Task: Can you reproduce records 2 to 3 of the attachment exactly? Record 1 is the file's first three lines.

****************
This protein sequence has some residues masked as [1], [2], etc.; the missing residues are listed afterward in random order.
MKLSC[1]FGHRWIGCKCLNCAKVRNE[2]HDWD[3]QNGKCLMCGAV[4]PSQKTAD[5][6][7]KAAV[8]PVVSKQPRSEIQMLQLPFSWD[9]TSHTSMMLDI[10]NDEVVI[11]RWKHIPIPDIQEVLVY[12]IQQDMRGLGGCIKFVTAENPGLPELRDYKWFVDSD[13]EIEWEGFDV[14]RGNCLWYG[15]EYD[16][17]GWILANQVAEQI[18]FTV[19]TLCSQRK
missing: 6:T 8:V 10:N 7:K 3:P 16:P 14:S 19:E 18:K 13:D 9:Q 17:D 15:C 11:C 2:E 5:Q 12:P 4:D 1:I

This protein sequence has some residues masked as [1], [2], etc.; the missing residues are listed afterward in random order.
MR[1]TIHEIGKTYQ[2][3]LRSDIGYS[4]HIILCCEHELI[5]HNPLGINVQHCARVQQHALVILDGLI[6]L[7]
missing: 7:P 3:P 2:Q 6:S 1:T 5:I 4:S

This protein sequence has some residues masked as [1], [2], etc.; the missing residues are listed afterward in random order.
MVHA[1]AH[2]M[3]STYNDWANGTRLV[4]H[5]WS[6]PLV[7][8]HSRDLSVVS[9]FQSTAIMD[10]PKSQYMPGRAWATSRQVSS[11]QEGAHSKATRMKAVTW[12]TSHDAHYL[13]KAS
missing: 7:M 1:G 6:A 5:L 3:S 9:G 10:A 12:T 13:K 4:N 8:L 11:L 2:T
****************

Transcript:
This protein sequence has some residues masked as [1], [2], etc.; the missing residues are listed afterward in random order.
MR[1]TIHEIGKTYQ[2][3]LRSDIGYS[4]HIILCCEHELI[5]HNPLGINVQHCARVQQHALVILDGLI[6]L[7]
missing: 7:P 3:P 2:Q 6:S 1:T 5:I 4:S

This protein sequence has some residues masked as [1], [2], etc.; the missing residues are listed afterward in random order.
MVHA[1]AH[2]M[3]STYNDWANGTRLV[4]H[5]WS[6]PLV[7][8]HSRDLSVVS[9]FQSTAIMD[10]PKSQYMPGRAWATSRQVSS[11]QEGAHSKATRMKAVTW[12]TSHDAHYL[13]KAS
missing: 7:M 1:G 6:A 5:L 3:S 9:G 10:A 12:T 13:K 4:N 8:L 11:L 2:T